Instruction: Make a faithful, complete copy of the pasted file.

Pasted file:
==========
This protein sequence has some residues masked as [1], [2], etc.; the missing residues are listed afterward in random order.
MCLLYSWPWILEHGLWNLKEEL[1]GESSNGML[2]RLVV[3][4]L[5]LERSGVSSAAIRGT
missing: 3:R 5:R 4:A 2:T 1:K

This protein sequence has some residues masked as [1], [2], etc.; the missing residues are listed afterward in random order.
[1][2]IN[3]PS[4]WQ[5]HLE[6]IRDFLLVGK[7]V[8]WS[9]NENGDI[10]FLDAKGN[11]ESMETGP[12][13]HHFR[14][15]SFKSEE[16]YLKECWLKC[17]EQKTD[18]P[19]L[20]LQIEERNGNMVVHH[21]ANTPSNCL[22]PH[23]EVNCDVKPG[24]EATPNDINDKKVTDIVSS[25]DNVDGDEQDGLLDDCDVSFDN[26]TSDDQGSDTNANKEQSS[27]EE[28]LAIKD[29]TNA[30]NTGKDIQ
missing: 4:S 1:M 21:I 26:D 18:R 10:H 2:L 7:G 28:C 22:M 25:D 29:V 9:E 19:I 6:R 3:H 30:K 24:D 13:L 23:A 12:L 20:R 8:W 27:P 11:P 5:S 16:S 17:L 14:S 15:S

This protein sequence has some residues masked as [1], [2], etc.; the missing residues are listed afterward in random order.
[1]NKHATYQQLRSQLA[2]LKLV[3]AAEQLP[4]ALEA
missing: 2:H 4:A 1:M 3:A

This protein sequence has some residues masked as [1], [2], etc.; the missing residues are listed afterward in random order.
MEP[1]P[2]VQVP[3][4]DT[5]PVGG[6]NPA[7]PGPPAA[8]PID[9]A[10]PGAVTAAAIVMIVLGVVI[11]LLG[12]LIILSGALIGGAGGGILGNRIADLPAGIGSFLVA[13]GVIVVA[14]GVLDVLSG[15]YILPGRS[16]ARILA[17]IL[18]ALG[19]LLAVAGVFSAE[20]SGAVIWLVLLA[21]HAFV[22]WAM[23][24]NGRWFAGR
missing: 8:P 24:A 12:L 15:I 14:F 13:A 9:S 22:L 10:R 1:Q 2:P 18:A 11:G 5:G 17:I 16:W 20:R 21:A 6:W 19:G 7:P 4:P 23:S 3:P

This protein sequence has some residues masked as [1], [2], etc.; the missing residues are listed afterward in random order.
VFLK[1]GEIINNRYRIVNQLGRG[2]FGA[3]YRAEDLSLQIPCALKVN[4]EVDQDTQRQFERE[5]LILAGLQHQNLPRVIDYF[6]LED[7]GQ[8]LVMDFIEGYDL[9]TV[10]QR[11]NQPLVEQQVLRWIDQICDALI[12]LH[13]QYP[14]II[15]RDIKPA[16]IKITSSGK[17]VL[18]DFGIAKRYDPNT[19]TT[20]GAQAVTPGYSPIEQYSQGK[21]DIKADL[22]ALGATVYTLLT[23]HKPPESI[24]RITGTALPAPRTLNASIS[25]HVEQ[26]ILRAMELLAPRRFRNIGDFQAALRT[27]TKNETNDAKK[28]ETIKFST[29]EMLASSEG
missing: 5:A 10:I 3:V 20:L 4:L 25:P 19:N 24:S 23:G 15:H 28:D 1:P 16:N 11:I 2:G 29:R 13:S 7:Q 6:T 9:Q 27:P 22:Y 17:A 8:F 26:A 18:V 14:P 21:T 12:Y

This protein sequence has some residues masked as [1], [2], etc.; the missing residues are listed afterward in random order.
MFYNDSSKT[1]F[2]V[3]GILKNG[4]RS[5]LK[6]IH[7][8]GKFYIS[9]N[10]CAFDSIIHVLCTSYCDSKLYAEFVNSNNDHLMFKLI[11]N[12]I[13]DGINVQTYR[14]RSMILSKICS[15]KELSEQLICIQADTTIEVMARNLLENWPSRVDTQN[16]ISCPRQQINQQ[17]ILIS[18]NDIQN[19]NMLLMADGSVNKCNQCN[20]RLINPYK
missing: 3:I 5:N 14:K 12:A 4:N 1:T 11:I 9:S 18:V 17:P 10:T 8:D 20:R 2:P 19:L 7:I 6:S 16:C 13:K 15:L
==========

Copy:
This protein sequence has some residues masked as [1], [2], etc.; the missing residues are listed afterward in random order.
MCLLYSWPWILEHGLWNLKEEL[1]GESSNGML[2]RLVV[3][4]L[5]LERSGVSSAAIRGT
missing: 3:R 5:R 4:A 2:T 1:K

This protein sequence has some residues masked as [1], [2], etc.; the missing residues are listed afterward in random order.
[1][2]IN[3]PS[4]WQ[5]HLE[6]IRDFLLVGK[7]V[8]WS[9]NENGDI[10]FLDAKGN[11]ESMETGP[12][13]HHFR[14][15]SFKSEE[16]YLKECWLKC[17]EQKTD[18]P[19]L[20]LQIEERNGNMVVHH[21]ANTPSNCL[22]PH[23]EVNCDVKPG[24]EATPNDINDKKVTDIVSS[25]DNVDGDEQDGLLDDCDVSFDN[26]TSDDQGSDTNANKEQSS[27]EE[28]LAIKD[29]TNA[30]NTGKDIQ
missing: 4:S 1:M 21:I 26:D 18:R 10:H 2:L 7:G 28:C 22:M 25:D 29:V 9:E 19:I 6:R 3:H 30:K 24:D 13:L 23:A 12:L 20:R 8:W 27:P 11:P 5:S 16:S 17:L 14:S 15:S

This protein sequence has some residues masked as [1], [2], etc.; the missing residues are listed afterward in random order.
[1]NKHATYQQLRSQLA[2]LKLV[3]AAEQLP[4]ALEA
missing: 2:H 4:A 1:M 3:A

This protein sequence has some residues masked as [1], [2], etc.; the missing residues are listed afterward in random order.
MEP[1]P[2]VQVP[3][4]DT[5]PVGG[6]NPA[7]PGPPAA[8]PID[9]A[10]PGAVTAAAIVMIVLGVVI[11]LLG[12]LIILSGALIGGAGGGILGNRIADLPAGIGSFLVA[13]GVIVVA[14]GVLDVLSG[15]YILPGRS[16]ARILA[17]IL[18]ALG[19]LLAVAGVFSAE[20]SGAVIWLVLLA[21]HAFV[22]WAM[23][24]NGRWFAGR
missing: 8:P 24:A 12:L 15:I 14:F 13:A 9:S 22:L 10:R 1:Q 2:P 18:A 11:G 5:G 17:I 16:W 20:R 21:A 6:W 19:G 7:P 4:P 23:S 3:P

This protein sequence has some residues masked as [1], [2], etc.; the missing residues are listed afterward in random order.
VFLK[1]GEIINNRYRIVNQLGRG[2]FGA[3]YRAEDLSLQIPCALKVN[4]EVDQDTQRQFERE[5]LILAGLQHQNLPRVIDYF[6]LED[7]GQ[8]LVMDFIEGYDL[9]TV[10]QR[11]NQPLVEQQVLRWIDQICDALI[12]LH[13]QYP[14]II[15]RDIKPA[16]IKITSSGK[17]VL[18]DFGIAKRYDPNT[19]TT[20]GAQAVTPGYSPIEQYSQGK[21]DIKADL[22]ALGATVYTLLT[23]HKPPESI[24]RITGTALPAPRTLNASIS[25]HVEQ[26]ILRAMELLAPRRFRNIGDFQAALRT[27]TKNETNDAKK[28]ETIKFST[29]EMLASSEG
missing: 5:A 10:I 3:V 20:L 4:L 25:P 19:N 24:S 23:G 15:H 28:D 1:P 16:N 11:I 2:G 29:R 13:S 7:Q 6:T 9:Q 27:P 22:Y 17:A 8:F 26:A 18:V 14:P 21:T 12:Y

This protein sequence has some residues masked as [1], [2], etc.; the missing residues are listed afterward in random order.
MFYNDSSKT[1]F[2]V[3]GILKNG[4]RS[5]LK[6]IH[7][8]GKFYIS[9]N[10]CAFDSIIHVLCTSYCDSKLYAEFVNSNNDHLMFKLI[11]N[12]I[13]DGINVQTYR[14]RSMILSKICS[15]KELSEQLICIQADTTIEVMARNLLENWPSRVDTQN[16]ISCPRQQINQQ[17]ILIS[18]NDIQN[19]NMLLMADGSVNKCNQCN[20]RLINPYK
missing: 3:I 5:N 14:K 12:A 4:N 1:T 11:I 9:S 18:V 17:P 10:T 8:D 20:R 2:P 19:L 7:I 6:S 16:C 13:K 15:L